How would you respond if you were asked if happiness matters? For such a remarkably touchy-feely, seemingly abstract concept, the question provokes a wide variety of responses. Some would respond that there is more in life to focus on than happiness; others would suggest that it is an extremely important goal for all humans to try to attain. And then there are those who believe that the people who want to be happy all the time are lazy and good-for-nothing.
What is Happiness?
It does help to try to nail what happiness means before we try to answer the question of whether happiness matters. Behavioural scientists have established that happiness does indeed relate to feelings, but it isn’t merely a fleeting ‘feeling’. We all experience a range of ‘feelings’ all day long - negative and positive. But true happiness, say, behavioural scientists, refers to our ability to make the most out of good times – and bad times, so that the balance of our lives is positive. So, perhaps happiness is not a touchy-feely concept after all; perhaps seeking to develop happiness is a practical and enlightened approach to coping with life.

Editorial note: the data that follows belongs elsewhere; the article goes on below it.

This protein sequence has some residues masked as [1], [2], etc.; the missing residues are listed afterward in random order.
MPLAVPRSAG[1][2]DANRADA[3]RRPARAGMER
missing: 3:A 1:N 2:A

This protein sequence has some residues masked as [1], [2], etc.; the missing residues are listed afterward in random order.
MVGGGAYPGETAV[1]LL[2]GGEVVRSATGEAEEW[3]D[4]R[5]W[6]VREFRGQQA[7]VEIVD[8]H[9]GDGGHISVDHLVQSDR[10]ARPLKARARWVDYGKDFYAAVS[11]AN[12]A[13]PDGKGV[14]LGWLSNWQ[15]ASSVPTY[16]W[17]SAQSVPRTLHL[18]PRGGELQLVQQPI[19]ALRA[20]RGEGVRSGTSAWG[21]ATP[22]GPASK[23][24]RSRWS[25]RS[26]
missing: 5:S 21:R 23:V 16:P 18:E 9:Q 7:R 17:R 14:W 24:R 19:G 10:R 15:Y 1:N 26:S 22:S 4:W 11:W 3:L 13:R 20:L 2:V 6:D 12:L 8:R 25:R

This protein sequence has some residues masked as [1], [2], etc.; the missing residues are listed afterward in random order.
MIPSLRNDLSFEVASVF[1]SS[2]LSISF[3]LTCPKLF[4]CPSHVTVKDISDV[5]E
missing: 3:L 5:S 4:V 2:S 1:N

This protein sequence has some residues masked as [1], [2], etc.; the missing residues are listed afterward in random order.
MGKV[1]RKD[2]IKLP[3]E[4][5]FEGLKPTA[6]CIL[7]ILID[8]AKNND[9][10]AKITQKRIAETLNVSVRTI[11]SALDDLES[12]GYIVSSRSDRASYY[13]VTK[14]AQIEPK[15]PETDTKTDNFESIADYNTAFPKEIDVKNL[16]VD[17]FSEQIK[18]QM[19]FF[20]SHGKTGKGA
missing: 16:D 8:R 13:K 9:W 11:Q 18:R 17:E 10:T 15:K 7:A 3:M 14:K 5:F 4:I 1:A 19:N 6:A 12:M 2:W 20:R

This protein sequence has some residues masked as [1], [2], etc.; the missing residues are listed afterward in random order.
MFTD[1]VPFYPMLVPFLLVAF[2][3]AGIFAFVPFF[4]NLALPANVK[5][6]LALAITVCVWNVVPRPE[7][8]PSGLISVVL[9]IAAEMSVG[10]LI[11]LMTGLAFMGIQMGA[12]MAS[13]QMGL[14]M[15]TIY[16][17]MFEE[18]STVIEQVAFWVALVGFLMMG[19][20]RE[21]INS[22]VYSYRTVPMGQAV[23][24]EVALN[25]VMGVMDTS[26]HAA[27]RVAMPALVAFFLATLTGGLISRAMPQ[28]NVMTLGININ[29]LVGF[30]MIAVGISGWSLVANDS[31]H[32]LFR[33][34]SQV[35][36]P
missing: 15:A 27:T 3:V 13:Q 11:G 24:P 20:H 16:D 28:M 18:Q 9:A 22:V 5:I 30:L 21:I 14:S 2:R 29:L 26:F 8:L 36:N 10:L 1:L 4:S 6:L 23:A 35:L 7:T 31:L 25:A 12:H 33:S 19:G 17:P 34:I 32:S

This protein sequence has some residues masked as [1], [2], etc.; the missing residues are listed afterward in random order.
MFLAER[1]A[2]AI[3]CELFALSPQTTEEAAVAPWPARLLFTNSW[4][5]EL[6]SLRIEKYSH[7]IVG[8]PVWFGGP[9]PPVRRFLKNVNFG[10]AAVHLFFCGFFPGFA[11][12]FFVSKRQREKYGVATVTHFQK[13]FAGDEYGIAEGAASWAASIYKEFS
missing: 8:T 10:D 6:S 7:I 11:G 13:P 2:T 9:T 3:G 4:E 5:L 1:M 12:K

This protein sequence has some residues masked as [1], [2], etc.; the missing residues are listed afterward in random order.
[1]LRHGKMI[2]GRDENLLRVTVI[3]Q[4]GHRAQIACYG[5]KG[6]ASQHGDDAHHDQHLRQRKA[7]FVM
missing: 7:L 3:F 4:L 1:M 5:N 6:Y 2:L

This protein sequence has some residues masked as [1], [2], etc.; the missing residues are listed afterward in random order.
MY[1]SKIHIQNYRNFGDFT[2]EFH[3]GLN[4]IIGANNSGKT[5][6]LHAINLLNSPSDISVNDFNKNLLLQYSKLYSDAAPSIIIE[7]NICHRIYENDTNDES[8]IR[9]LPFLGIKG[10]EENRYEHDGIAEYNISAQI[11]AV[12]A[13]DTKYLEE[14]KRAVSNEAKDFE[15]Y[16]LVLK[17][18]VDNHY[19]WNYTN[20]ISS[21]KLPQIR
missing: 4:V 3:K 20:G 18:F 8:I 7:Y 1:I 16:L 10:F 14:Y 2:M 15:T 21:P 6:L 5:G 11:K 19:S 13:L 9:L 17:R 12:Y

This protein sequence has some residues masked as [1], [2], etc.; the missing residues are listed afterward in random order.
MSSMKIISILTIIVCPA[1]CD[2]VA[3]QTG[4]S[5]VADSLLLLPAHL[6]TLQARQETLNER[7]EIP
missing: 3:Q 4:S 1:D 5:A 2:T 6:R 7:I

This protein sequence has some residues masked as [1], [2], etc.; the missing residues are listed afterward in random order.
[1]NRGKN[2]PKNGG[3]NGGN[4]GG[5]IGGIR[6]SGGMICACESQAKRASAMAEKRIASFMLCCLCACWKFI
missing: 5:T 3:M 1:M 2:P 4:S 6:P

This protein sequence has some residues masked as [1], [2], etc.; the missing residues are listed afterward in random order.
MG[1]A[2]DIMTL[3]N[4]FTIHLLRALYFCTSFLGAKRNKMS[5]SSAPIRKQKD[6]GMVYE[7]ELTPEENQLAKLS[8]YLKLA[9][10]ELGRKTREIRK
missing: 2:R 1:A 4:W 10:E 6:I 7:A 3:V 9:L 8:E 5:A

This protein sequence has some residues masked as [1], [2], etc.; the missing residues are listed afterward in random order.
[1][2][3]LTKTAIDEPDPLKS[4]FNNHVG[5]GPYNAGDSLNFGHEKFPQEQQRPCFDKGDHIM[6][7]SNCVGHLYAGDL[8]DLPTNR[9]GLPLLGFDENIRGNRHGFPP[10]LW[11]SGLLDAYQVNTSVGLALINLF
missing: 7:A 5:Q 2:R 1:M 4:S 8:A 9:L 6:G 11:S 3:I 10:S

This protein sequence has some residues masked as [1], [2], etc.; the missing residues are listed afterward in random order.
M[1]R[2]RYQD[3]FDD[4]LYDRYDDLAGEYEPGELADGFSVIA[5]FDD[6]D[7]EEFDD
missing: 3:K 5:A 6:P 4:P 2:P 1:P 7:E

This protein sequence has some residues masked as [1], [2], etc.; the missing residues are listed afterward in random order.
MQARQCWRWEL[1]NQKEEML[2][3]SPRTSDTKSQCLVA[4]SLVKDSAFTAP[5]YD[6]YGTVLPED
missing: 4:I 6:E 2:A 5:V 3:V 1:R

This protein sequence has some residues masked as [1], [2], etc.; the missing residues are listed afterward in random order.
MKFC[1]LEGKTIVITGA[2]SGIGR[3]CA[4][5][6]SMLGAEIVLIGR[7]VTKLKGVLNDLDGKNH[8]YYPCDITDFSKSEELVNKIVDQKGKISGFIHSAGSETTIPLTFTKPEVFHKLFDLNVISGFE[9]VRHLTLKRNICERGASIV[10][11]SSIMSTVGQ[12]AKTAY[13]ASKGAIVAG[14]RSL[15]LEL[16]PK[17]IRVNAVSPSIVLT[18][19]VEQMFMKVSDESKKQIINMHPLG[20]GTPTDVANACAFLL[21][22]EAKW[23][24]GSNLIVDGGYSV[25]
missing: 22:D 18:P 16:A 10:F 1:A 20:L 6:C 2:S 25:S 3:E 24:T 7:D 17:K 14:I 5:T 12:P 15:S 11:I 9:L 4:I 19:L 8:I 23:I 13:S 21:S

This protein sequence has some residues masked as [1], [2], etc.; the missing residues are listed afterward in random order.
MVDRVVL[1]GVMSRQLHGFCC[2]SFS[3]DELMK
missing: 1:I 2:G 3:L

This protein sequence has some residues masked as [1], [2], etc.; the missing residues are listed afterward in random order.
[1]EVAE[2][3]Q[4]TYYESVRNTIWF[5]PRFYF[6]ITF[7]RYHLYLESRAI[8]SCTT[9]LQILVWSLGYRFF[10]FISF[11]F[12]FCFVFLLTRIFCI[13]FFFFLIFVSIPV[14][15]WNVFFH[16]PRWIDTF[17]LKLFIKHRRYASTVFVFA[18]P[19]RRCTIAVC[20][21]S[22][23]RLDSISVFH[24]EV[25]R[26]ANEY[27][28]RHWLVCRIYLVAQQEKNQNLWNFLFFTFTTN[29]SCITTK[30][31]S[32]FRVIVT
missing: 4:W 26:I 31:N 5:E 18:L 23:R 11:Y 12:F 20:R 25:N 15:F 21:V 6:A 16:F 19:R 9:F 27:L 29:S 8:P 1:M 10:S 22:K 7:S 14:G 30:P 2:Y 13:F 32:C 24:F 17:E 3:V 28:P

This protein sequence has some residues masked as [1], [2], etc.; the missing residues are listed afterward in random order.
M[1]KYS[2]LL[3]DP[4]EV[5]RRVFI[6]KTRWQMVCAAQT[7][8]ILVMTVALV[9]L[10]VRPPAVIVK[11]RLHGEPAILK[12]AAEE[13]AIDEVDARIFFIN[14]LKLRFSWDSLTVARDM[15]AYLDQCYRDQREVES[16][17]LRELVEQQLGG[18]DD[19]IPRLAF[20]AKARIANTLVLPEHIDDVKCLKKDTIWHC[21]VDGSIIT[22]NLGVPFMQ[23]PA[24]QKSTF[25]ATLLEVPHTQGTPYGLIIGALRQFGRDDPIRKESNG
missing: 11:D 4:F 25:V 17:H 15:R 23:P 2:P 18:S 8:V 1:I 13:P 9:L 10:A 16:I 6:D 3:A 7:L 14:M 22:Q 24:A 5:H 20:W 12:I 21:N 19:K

The number of studies that look at the benefits of happiness are legion. Happiness, as defined above, leads to benefits for our performance, health, relationships and more. One fascinating study by Warwick University’s economics department asked different groups of participants to watch either a cheery film clip or a neutral one. They then invited the participants to carry out their normal tasks under paid conditions. The result? Those who watched the positive, cheery film were 11 % more productive than their peers, even after controlling for a number of important factors such as IQ. And no, this study isn’t a one-off. A review of over 160 studies found concrete evidence that those who are happy not only have better health, but live longer than their less happy counterparts.
But don’t take my word for it. Have a good look at this wonderful infographic by happiness company Happify and decide for yourself whether happiness matters.
See Also: Optimists live longer
And here’s a revolutionary thought: success isn’t the key to happiness. Happiness is the key to success. Do you agree? Share your thoughts in the box below…